We are not here just to mend ourselves and go to heaven. We are here to mend the world.
This is a strategic time in history. I believe the cultural atmosphere for generations to come will be shaped by what happens in the next few years.
There are many radical young people contending to change the world. We see fanatic Islamists sacrificing their lives for Islam. We see the Nashists—young Russian zealots—willing to do whatever Mother Russia asks of them to see Russia succeed.
My generation is looking for a cause. That’s why so many flock to see Bono, the global activist and lead singer of the rock band U2. He has a remarkable influence on youth culture worldwide because he is addressing the problems of global poverty and war. He has hit on a message that resonates deeply with the calling of this generation.
The kingdom of God is not just spiritual. It’s also physical and earthly—and we have been entrusted with the keys to it! We are not here just to mend ourselves and go to heaven. We are here to go beyond ourselves and mend the world.
Christ showed us how. He lived and died for those who didn’t believe in Him, who didn’t share His values and way of life. Isn’t this what He has called us to do?
Recently, I went to a meeting in Hollywood and learned that decades ago producers sent film scripts to a board of representatives from major denominations to determine what movies were uplifting and to censor what would be detrimental to society. One day the council told the producers they no longer had time to screen movies because they had too many church activities.
The producers warned that if the council was dissolved, the moral standard would decline. The council dissolved anyway, and within a year, the first X-rated film came out. Clearly, the failure of Christians to be salt and light is responsible for the deluge of immorality that has swept our nation.
During the last century, what was happening in the church? Many Christians felt it was pointless to keep working to improve a society that was just going to be swept away in the Second Coming—although Jesus clearly commanded His followers to make disciples of all nations and to teach entire nations to obey His commandments and practice everything He taught (see Matt. 28:19-20).
We have seen a moral decline in society because those who have the light have stepped out of the places of influence in their communities. And in our churches we convert people to church-centeredness, not kingdom-centeredness. This is what one of the greatest missionaries of the 20th century called “sub-conversion.”
E. Stanley Jones, whose work greatly influenced Martin Luther King Jr., writes: “If the new birth were set in the framework of the Church it would probably mean the one undergoing the new birth will be baptized and join the Church and be a faithful attendant and supporter of a church. In certain cases there will be fringe benefits—prayer, Bible reading, renunciation of wrong habits and associations, and a strong witness to this new way of life. But—and this is the point—all is within the framework of the church. … He does not have the length and breadth of the framework of the Kingdom. … The conversion is limited to the outlook and spirit of that church.”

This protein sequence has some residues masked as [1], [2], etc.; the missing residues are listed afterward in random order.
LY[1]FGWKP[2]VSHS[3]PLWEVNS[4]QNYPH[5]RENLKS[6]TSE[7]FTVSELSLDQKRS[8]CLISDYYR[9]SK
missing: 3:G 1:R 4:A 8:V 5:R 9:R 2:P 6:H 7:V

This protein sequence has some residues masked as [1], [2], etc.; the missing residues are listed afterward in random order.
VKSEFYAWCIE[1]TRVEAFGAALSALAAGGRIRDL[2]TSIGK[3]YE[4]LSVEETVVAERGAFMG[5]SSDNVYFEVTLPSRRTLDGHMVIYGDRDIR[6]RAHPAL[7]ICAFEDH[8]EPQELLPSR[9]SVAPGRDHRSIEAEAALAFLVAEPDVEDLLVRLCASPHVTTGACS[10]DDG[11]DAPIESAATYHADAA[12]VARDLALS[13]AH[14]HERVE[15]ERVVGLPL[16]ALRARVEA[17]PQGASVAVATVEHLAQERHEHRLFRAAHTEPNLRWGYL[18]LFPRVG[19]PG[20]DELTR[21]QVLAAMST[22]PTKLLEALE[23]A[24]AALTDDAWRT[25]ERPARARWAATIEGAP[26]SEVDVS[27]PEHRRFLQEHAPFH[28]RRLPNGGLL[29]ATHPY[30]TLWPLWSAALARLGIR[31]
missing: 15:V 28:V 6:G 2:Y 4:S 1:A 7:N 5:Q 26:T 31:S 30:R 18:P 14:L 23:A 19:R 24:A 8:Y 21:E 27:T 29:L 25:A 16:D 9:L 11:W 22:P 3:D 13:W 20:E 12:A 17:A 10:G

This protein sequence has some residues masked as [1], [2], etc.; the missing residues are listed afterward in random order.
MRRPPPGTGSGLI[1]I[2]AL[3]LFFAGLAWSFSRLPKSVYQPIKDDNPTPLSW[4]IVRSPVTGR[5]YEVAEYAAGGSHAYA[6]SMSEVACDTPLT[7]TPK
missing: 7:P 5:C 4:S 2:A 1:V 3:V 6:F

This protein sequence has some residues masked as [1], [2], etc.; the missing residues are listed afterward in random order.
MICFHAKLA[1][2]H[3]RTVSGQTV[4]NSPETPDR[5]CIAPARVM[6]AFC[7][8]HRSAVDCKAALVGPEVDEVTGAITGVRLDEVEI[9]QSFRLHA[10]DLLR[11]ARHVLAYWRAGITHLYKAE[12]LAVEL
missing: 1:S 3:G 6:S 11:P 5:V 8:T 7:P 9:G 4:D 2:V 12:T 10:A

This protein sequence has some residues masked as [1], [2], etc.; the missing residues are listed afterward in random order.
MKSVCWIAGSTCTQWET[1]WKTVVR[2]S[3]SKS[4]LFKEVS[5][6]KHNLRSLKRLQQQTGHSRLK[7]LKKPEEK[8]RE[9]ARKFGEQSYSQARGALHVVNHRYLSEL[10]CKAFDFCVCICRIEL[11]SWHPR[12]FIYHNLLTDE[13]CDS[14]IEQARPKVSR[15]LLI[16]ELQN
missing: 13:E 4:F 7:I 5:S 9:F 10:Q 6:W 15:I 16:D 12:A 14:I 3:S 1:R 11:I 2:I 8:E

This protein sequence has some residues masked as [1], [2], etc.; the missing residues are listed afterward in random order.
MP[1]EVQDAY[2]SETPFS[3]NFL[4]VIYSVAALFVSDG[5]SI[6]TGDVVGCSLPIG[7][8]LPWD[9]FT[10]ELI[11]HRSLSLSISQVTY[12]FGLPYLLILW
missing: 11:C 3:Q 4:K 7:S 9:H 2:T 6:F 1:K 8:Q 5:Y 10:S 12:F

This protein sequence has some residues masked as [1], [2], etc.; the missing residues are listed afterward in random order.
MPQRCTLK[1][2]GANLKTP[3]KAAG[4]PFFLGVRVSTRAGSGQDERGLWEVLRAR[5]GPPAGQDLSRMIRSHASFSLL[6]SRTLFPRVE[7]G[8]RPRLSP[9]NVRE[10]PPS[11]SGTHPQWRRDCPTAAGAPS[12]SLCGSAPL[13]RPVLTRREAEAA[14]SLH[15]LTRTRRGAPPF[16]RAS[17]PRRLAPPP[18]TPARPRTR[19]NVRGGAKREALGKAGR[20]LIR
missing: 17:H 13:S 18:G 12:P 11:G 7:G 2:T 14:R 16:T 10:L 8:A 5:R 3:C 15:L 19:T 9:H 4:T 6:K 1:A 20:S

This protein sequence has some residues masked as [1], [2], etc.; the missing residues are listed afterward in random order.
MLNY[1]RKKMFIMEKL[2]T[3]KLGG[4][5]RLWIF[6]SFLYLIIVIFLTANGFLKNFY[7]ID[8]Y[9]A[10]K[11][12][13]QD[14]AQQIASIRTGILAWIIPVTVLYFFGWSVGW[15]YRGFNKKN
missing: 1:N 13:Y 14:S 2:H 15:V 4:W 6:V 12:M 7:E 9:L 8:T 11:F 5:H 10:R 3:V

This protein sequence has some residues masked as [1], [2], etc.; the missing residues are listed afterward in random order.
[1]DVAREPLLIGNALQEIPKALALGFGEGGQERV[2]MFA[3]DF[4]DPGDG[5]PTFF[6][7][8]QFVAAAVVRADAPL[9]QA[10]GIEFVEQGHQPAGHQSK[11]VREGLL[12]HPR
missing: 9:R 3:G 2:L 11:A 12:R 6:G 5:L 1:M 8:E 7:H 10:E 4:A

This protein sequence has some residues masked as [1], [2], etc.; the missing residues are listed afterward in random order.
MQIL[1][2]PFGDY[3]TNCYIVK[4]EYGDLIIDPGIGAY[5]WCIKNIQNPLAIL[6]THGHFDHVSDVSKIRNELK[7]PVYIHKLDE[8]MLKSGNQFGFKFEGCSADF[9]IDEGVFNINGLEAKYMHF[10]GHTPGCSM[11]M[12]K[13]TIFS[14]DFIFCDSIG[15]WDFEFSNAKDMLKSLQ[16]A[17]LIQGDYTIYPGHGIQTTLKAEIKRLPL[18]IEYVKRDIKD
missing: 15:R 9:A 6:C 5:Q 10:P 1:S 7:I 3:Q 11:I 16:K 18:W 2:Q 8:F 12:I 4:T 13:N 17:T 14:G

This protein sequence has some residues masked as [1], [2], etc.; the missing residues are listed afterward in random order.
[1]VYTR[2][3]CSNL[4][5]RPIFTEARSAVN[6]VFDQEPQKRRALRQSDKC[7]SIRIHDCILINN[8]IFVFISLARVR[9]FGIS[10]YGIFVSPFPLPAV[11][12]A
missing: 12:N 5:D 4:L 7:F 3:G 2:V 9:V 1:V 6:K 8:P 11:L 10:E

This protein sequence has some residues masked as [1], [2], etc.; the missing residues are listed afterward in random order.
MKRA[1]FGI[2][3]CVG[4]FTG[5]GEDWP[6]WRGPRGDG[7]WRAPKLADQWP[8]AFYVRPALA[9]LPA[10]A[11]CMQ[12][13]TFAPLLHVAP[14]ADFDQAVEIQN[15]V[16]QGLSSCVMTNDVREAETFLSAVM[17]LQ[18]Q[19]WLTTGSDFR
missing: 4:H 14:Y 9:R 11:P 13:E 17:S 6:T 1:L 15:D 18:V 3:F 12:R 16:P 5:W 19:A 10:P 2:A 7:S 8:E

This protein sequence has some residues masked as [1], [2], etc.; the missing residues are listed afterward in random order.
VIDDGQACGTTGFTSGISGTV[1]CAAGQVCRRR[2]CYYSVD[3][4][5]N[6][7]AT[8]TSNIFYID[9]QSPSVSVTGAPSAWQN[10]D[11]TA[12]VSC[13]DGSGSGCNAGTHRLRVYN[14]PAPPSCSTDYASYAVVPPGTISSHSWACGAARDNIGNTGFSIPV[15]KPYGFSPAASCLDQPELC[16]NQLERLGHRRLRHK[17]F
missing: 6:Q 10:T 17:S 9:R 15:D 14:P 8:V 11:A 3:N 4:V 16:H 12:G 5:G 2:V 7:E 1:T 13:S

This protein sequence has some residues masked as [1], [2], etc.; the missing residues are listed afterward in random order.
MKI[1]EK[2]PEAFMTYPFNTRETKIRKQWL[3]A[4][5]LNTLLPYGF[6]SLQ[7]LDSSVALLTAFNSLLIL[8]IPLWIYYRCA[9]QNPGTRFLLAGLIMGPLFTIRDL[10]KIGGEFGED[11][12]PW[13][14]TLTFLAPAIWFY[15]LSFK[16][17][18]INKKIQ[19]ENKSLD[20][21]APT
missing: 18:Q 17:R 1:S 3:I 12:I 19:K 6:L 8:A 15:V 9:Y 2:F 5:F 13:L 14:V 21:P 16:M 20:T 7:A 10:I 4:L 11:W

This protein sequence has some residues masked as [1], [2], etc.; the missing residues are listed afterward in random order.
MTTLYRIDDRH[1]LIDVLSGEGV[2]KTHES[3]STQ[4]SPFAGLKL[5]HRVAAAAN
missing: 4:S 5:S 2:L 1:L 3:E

So what is the answer? The church must no longer be an end in itself. We must own the problems of the world because they are our problems, because as a kingdom of priests, God has given us the responsibility to lead the culture. We have the answer—Christ and His kingdom.
Jesus taught us to pray for His kingdom to come and His will to be done on earth as it is in heaven. This prayer will be answered. He will not use angels to do this work. He will use those who fully surrender the kingdom of self to the kingdom of God to let Christ reign within and accomplish “the greater works” that are the result of being led by His Holy Spirit.
As Christians take hold of this concept, we can expect greater and greater things in our future, for Isaiah proclaimed: “Of the increase of His government and peace there will be no end” (Is. 9:7, NKJV).
Evangeline Weiner is a member of the staff of Aglow International, working with young women ages 18-35. A graduate of the University of Washington, she has ministered in more than 25 nations and is the author of The Calling of a Generation (Maranatha Publications). She lives in Seattle. Find out more at weinermedia.com.